"Green Fund for Ukraine"

A "Green Fund for Ukraine" is being created to promote these projects. Initially Germany will donate $175 million, which will be augmented to at least $1 billion - with private investments. The German government will also appoint a "special envoy" for elaborating the German-Ukrainian cooperation in renewable energy. Observers have, however, expressed skepticism regarding the state of that branch of Ukraine's industry. In February, for example, one analysis noted that foreign investors had put around €10 billion "into green energy in Ukraine."[8] However, business is not doing well, also because it hardly has any political backing - not least of all because of the coal interests of Ukraine's oligarchs. For example, the Ministry for Energy and Environmental Protection, which is also in charge of renewable energy, "has scratched environmental protection ... from its objectives." Renewable energy has "fallen victim to the interests of fossil fuels producers." Kiev has "determined that ... the amount of deliverable electricity derived from renewable energy" is "too unstable due to fluctuations." The domestic "energy independence of Ukraine" should be achieved by expanding its own natural gas production.

The Three Seas Initiative

Apart from its support for Ukraine, and in return for the US not imposing sanctions on German enterprises, the German government has agreed to support energy policy needs of the Three Seas Initiative. This initiative, linking 12 countries between the Baltic and the Black Seas,[9] had been initiated in 2015 by Poland's President Andrzej Duda and Kolinda Grabar Kitarović, President of Croatia, at the time. However, the impetus for that initiative had come from the United States. Resorting to the old interbellum Polish strategy, the aim is to form a corridor comprised of a majority of anti-Russian oriented countries. (german-foreign-policy.com reported.[10]) The Three Seas Initiative derives its name from the fact that its member-countries border on the Baltic, the Adriatic, or the Black Sea. Its objective is, on the one hand, to add a north-south component to the existing east-west transportation infrastructure in the direction of Germany. And on the other, they seek to import and distribute US fracking gas also along a north-south axis, to force Russian natural gas from the region's market. For years, the Three Seas Initiative's orientation on the USA has been an annoyance to Berlin. Two weeks ago, Germany's President, Frank-Walter Steinmeier urged that the initiative's leadership be consolidated within the EU, thereby exposing it to German influence.[11] Germany's agreement to support the energy policy of the Three Seas Initiative serves the same goal.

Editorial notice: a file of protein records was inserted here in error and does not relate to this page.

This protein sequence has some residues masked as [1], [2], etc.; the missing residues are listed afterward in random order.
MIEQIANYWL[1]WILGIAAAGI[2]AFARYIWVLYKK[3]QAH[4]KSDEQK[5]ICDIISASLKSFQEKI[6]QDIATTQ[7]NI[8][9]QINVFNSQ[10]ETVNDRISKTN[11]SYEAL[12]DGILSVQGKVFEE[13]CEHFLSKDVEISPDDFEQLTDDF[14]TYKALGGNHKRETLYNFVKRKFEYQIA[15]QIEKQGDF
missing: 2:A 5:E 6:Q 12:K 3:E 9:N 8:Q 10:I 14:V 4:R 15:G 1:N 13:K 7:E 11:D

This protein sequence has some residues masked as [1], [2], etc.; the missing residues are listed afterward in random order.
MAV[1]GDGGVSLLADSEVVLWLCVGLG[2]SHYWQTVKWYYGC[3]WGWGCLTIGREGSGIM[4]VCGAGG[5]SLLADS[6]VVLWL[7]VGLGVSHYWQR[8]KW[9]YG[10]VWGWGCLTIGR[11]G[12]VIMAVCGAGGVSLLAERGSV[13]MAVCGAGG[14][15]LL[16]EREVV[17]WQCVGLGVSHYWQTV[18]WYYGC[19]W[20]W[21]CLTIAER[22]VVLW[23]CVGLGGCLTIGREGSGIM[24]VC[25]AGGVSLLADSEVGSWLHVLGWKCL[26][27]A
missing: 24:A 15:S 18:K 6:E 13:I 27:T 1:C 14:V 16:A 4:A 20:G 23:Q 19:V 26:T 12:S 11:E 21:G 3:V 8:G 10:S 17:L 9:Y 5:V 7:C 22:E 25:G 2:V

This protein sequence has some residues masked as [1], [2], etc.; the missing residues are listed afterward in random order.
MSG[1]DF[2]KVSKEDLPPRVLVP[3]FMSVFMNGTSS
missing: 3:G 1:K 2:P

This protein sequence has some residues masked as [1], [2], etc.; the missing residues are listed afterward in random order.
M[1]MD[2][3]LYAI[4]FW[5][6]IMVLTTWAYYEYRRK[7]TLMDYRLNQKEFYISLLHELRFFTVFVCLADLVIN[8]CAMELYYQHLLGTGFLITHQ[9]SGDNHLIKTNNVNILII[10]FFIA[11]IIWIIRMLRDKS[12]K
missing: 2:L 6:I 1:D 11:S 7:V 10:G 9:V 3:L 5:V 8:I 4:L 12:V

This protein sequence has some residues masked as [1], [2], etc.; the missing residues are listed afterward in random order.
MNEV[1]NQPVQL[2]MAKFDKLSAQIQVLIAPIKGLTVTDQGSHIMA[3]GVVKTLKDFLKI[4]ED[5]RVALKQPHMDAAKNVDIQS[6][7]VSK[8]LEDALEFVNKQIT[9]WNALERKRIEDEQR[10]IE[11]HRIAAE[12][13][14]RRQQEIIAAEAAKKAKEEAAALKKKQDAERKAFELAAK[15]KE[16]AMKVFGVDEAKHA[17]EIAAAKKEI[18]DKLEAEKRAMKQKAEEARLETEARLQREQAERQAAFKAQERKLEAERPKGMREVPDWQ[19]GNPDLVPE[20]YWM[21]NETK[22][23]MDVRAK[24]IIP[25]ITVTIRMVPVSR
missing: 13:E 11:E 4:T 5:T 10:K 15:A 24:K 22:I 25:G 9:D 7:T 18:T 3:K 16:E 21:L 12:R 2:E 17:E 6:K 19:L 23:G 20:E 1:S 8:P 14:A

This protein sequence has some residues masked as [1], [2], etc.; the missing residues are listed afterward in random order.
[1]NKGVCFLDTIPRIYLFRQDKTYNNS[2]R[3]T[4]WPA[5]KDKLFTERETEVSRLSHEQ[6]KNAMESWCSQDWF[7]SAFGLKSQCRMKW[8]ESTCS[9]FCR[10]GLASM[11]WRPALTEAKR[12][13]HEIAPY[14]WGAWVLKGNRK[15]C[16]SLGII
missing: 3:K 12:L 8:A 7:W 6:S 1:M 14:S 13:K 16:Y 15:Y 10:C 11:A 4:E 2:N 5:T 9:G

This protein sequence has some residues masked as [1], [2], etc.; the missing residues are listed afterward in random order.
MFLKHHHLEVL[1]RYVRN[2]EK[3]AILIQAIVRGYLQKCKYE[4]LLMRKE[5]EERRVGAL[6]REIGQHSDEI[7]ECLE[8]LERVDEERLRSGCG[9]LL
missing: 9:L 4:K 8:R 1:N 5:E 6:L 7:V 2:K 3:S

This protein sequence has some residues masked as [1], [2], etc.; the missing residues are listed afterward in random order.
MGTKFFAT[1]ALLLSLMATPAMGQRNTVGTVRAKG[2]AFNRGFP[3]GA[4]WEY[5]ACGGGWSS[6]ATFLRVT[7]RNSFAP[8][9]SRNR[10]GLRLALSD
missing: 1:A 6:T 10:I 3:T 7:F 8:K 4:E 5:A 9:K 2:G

[1] Bojan Pancevski, Brett Forest: U.S.-German Deal on Russia's Nord Stream 2 Pipeline Expected Soon. wsj.com 20.07.2021.

[2] Gemeinsame Erklärung der USA und Deutschlands zur Unterstützung der Ukraine, der europäischen Energiesicherheit und unserer Klimaziele. 21.07.2021.

[3] Konrad Schuller: Merkels Gratwanderung. Frankfurter Allgemeine Zeitung 13.07.2021.

[4] Betsy Woodruff Swan, Alexander Ward, Andrew Desiderio: U.S. urges Ukraine to stay quiet on Russian pipeline. politico.com 20.07.2021.

[5] Deutschland und Ukraine vereinbaren Energiepartnerschaft. bmwi.de 26.08.2020.

[6] Mathias Brüggmann, Moritz Koch, Klaus Stratmann: Die Ukraine soll Hersteller grüner Energien werden. handelsblatt.com 13.07.2021.

[7] EU and Ukraine kick-start strategic partnership on raw materials. ec.europa.eu 13.07.2021.

[8] Sergej Sumlenny: Eine Riesenverschuldung gegenüber den Erneuerbaren: Selenskyjs Energiepolitik könnte katastrophale Folgen für die Ukraine haben. In: Ukraine-Analysen Nr. 246, 17.02.2021. S. 2-6.

[9] Der Drei-Meere-Initiative gehören Estland, Lettland, Litauen, Polen, Tschechien, die Slowakei, Ungarn, Österreich, Slowenien, Kroatien, Rumänien und Bulgarien an.

[19] See also Osteuropas geostrategische Drift.

[11] Krassen Nikolov: Germany wants EU to take the leadership of Three Seas Initiative. euractiv.com 09.07.2021.